FROM JASON’S SPOILERS — Did you see the Galactica ram the base star? The crash was amazing! And the old-school centurions during the assault? Awesome! Cavil eating his own bullet? Sweet!
Not to mention how hot Caprica Six was in that flack jacket. Then Baltar finally got some redemption, and Andrew and I were all cheering for him as he took that assault rifle from Apollo. How cathartic was that?
And then there were angels. God-damned angels. Sigh.
It was Andrew, that dirty whelp, who convinced me in early February to consume a couple of hours every night for the past month and a half shotgunning all four seasons of Battlestar Galactica. I rather enjoyed it, mainly for the whodunnit intrigue.
I’m proud to report — and Andrew can attest to this — that by the middle point of season two I had successfully prognosticated the identities of the Final Five (though I was really only half-joking when I suggested early on that Tory was a nanny Cylon sent to watch over Hera).
I guess all those hours in college studying narrative devices and literary mechanics were worth something after all.
Sure, there were highlights: I had been rooting for Roslin’s death since season one, for instance. “WHY WON’T SHE DIE?!” became a rallying cry in nearly every episode. (Sorry, Lydia.) And who could deny that seeing the Final Five standing together on the CIC bridge was really stinkin’ cool and a pay-off well worth the wait?
But while I tremendously enjoyed the series, the finale rang a bit empty for several reasons, mostly thematic.
The biggest problem I had was the religious aspect. Of course the Mormon undertones are there; they have been since the 1978 iteration. There was the Christ symbolism with Baltar and the constant reference to the zodiac. There was the whole Last Supper promo pic ordeal. But that’s all just mythology, and I could stomach it. What upset me was the intervention — for no apparent purpose — of the supernatural on a scientific universe.
Those damned angels.
Baltar’s “mental” Six and Caprica’s “mental” Baltar turned out to be messengers, nay meddlers, from God instead of projections, Cylon programming, the products of the subconscious, or some other clever mechanism. Angels to me have always been the same as amnesia: the very worst kind of plot device.
Also, I had been hoping all along that the writers would choose the humanist high ground and force the characters to learn that higher powers — whether monotheistic or polytheistic or the Force — were all fake. I wanted the show to be about how people live or die by their decisions, not the whim of some invisible bearded man.
Even if they hint that god is Bob Dylan.
The larger problem with the idea that god’s master plan was behind the events of the series is that it makes god a horrible murderer. Think about it: He didn’t use his agents to stop the genocide of the 12 colonies, or the ensuing war that killed thousands more humans and (ostensibly) millions of Cylons. You’d think that an all-powerful being would answer a higher moral calling to prevent that kind of death, but no.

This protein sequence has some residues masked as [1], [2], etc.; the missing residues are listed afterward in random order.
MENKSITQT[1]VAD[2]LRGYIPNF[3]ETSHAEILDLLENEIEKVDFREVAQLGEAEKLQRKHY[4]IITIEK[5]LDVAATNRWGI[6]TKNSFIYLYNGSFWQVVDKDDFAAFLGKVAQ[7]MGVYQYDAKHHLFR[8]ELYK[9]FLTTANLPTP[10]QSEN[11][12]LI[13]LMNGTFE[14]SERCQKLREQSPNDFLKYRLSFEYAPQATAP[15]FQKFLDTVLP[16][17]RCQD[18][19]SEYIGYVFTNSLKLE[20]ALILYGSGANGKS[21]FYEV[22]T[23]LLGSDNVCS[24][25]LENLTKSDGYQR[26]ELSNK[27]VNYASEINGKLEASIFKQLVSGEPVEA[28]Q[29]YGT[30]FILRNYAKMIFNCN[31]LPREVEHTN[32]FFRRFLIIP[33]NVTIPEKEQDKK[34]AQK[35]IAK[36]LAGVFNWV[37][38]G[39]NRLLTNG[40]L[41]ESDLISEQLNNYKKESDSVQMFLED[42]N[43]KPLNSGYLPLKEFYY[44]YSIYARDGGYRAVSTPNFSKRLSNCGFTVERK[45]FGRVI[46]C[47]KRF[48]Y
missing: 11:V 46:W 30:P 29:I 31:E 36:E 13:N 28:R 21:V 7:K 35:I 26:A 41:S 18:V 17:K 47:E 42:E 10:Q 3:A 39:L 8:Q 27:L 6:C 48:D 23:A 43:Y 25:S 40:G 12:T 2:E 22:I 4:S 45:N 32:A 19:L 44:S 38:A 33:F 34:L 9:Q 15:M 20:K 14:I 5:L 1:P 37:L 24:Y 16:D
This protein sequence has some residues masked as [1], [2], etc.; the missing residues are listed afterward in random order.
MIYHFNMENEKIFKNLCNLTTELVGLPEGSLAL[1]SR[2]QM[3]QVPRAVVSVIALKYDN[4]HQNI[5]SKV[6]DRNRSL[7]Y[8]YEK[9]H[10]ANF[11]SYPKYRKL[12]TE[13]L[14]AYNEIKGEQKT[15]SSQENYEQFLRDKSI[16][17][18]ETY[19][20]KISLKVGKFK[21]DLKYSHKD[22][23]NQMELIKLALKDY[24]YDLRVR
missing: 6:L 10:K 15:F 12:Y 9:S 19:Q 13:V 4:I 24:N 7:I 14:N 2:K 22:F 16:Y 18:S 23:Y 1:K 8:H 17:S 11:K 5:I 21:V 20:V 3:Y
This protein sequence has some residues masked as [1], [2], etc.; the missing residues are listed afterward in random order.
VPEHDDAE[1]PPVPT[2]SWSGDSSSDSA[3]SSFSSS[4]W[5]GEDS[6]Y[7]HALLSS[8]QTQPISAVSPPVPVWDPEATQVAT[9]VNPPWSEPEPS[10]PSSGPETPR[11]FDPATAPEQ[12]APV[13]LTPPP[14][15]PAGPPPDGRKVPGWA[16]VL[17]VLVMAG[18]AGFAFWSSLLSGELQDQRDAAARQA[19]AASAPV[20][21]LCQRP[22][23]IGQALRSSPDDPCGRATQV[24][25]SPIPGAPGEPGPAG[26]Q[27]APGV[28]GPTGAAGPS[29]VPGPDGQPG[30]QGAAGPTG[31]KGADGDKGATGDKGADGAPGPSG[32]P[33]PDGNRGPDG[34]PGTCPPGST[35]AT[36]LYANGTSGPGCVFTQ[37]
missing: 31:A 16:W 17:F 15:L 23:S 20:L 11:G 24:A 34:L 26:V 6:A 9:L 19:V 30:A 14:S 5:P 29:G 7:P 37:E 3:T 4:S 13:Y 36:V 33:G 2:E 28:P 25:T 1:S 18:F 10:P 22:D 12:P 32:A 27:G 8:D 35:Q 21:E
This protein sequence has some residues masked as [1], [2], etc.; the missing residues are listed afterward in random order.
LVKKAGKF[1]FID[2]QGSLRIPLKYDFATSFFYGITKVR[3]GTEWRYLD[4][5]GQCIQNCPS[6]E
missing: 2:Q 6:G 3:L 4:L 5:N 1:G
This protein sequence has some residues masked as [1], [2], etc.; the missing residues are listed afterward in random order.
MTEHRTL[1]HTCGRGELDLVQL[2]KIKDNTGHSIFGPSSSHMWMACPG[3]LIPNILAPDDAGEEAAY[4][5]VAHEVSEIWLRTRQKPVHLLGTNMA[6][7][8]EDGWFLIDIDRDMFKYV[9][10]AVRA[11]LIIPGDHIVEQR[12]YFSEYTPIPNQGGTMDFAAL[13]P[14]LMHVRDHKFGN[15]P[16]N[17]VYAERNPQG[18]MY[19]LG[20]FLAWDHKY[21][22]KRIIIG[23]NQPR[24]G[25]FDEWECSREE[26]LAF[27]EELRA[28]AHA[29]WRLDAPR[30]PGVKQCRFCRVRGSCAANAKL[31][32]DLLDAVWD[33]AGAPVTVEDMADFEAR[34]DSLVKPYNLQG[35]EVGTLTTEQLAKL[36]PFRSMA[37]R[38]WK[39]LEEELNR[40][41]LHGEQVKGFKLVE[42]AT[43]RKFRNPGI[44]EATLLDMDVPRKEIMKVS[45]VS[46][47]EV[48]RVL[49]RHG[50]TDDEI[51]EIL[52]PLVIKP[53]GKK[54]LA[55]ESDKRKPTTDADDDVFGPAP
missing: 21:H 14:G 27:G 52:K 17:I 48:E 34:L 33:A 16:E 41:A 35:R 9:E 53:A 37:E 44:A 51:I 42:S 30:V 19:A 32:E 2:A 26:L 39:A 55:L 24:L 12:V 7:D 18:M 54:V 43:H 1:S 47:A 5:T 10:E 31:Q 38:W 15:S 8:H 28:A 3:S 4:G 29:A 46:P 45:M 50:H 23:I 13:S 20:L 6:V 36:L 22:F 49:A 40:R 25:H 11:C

It brings to mind the old Epicurean addage:
“Is God willing to prevent evil, but not able?
Then he is not omnipotent.
Is he able, but not willing?
Then he is malevolent.
Is he both able and willing?
Then whence cometh evil?
Is he neither able nor willing?
Then why call him God?
Or to crib from Denis Leary: “If there is a god, he’s got a whole shitload of explaining to do.” Or if you prefer Mark Twain: “If there is a God, he is a malign thug.”
Then there’s the Starbuck quandary. She’s apparently an angel too, which ruins the big emotional investment we had in her character. She just vanishes while talking to Lee. There’s not so much any pay-off there, and no real answers as to why she’s been “special” since she was a child or why she’s been painting the concentric circles so long. Another great character chalked up to mysticism.
Neither was I such a fan of the colonial and Cylon settlement of “our” Earth. I mean, Douglas Adams called: He wants his plot back. If you looked carefully, Arthur Dent and Ford Prefect were in the background checking out the same group of 148,000 AD primitives.
And who but Arthur Dent would have slept with those primitives? Surely not the advanced humans; they wouldn’t cross the huge intelligence and developmental gaps to mate with Neanderthols. So when did the Cylons, humans, and proto-humans merge into our singular modern race? The whole “they are us” idea is just candy, but it doesn’t really work.
The anti-technology message, though it’s a typical mantra in science fiction, was a bit too strong as well. Our buddy Thaed said it right: The show’s lesson is that technology is bad. Hell, it’s practically a recruiting tool for the Amish. “I have never seen a bigger middle finger given to an audience of a show before in my life,” Thaed said.
And I agree. Why would such a brilliant show overall advocate that kind of arbitrary Ludditism?
That’s all I’ve got to say. Everything else I’m going to choke back to avoid fanboy gushing or overt nerdiness (I mean, more overt than outright blogging about a sci-fi show to my Internet friends. It’s possible to get more nerdy, I suppose, if I were to try). I’m going to clench my teeth and make sure this isn’t a revisiting of the ol’ Firefly trauma. The show is over.
Now I’m off to watch the 1978 version, which has people in capes and that one guy from The A-Team.